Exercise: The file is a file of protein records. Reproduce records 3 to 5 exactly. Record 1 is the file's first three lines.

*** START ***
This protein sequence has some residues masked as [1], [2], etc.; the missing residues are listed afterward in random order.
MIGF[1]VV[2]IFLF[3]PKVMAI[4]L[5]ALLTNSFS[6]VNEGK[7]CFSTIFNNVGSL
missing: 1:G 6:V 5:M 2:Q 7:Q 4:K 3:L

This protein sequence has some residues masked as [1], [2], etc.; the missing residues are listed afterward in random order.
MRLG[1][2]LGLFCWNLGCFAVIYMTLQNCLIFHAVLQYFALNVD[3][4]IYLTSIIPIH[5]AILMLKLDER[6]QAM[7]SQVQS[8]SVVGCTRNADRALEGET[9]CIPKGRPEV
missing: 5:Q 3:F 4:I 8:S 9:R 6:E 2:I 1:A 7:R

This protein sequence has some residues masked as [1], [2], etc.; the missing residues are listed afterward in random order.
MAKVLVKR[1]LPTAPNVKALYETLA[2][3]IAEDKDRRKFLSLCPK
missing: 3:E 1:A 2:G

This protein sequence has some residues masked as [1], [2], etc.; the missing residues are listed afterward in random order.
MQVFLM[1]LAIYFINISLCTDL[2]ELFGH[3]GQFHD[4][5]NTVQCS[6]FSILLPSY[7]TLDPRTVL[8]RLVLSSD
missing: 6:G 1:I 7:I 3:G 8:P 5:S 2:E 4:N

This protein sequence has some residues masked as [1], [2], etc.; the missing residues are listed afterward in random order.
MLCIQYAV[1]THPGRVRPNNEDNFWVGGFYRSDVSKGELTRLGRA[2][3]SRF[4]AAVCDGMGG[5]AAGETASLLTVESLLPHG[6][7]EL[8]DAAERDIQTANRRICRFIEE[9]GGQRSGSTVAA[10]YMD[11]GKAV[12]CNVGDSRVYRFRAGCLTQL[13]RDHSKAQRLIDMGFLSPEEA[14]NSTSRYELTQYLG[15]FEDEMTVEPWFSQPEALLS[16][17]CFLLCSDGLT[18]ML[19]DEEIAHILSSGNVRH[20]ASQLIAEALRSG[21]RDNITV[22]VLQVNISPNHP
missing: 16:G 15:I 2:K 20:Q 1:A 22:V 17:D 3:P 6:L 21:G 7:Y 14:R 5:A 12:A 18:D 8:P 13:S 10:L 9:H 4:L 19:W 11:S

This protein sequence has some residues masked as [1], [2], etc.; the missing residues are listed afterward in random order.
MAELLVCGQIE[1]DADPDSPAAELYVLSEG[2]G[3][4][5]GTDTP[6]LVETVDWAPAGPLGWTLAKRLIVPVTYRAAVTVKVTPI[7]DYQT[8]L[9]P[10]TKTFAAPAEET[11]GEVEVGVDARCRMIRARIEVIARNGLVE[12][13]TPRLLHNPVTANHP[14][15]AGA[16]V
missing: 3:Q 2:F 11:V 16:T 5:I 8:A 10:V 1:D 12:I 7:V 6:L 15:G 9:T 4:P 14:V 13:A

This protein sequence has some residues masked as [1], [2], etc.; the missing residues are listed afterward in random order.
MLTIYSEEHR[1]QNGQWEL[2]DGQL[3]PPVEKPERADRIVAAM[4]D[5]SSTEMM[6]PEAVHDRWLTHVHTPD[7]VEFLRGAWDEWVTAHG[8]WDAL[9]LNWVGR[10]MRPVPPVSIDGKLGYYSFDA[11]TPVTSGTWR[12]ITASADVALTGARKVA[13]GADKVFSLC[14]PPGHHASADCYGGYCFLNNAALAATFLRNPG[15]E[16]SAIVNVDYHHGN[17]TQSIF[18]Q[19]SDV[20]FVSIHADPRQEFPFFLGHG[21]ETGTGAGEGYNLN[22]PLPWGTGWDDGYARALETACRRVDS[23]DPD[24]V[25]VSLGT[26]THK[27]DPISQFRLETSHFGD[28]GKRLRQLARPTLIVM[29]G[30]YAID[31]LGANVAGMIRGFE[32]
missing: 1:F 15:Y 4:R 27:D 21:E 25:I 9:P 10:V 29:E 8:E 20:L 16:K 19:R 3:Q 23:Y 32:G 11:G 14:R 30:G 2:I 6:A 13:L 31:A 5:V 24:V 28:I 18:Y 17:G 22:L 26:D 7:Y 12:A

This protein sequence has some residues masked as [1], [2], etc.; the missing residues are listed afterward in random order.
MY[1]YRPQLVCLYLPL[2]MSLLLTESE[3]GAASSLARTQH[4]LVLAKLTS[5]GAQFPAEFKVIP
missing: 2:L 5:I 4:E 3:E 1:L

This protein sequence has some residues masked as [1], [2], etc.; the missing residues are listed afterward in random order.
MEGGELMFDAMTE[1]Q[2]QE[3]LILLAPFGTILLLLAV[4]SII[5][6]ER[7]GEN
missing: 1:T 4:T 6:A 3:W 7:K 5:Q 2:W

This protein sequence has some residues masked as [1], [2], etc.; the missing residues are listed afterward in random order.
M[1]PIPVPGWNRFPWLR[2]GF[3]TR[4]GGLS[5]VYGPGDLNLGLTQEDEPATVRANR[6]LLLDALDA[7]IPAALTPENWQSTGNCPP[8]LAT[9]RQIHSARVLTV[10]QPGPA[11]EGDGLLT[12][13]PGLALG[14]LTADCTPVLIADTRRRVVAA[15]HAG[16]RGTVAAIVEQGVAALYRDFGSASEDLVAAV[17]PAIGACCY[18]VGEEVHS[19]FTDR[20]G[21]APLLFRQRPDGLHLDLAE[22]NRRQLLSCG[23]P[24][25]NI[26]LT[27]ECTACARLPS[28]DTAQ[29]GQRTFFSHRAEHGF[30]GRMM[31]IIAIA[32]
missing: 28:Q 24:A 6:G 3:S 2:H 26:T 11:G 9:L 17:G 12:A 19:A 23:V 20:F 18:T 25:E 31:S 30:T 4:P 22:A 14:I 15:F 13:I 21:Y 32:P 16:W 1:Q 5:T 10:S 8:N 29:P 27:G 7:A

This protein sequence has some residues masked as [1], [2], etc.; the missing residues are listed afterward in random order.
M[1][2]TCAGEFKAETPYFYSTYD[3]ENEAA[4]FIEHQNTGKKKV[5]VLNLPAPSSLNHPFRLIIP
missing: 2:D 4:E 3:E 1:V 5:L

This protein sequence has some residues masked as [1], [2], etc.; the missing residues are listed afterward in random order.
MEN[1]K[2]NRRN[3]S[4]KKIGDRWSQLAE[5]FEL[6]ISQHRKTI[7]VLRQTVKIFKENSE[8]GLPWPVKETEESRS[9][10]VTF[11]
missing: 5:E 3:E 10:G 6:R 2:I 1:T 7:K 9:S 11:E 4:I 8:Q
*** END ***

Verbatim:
This protein sequence has some residues masked as [1], [2], etc.; the missing residues are listed afterward in random order.
MAKVLVKR[1]LPTAPNVKALYETLA[2][3]IAEDKDRRKFLSLCPK
missing: 3:E 1:A 2:G

This protein sequence has some residues masked as [1], [2], etc.; the missing residues are listed afterward in random order.
MQVFLM[1]LAIYFINISLCTDL[2]ELFGH[3]GQFHD[4][5]NTVQCS[6]FSILLPSY[7]TLDPRTVL[8]RLVLSSD
missing: 6:G 1:I 7:I 3:G 8:P 5:S 2:E 4:N

This protein sequence has some residues masked as [1], [2], etc.; the missing residues are listed afterward in random order.
MLCIQYAV[1]THPGRVRPNNEDNFWVGGFYRSDVSKGELTRLGRA[2][3]SRF[4]AAVCDGMGG[5]AAGETASLLTVESLLPHG[6][7]EL[8]DAAERDIQTANRRICRFIEE[9]GGQRSGSTVAA[10]YMD[11]GKAV[12]CNVGDSRVYRFRAGCLTQL[13]RDHSKAQRLIDMGFLSPEEA[14]NSTSRYELTQYLG[15]FEDEMTVEPWFSQPEALLS[16][17]CFLLCSDGLT[18]ML[19]DEEIAHILSSGNVRH[20]ASQLIAEALRSG[21]RDNITV[22]VLQVNISPNHP
missing: 16:G 15:I 2:K 20:Q 1:A 22:V 17:D 3:P 6:L 21:G 7:Y 14:R 5:A 12:A 18:D 8:P 13:S 10:L 9:H 4:L 19:W 11:S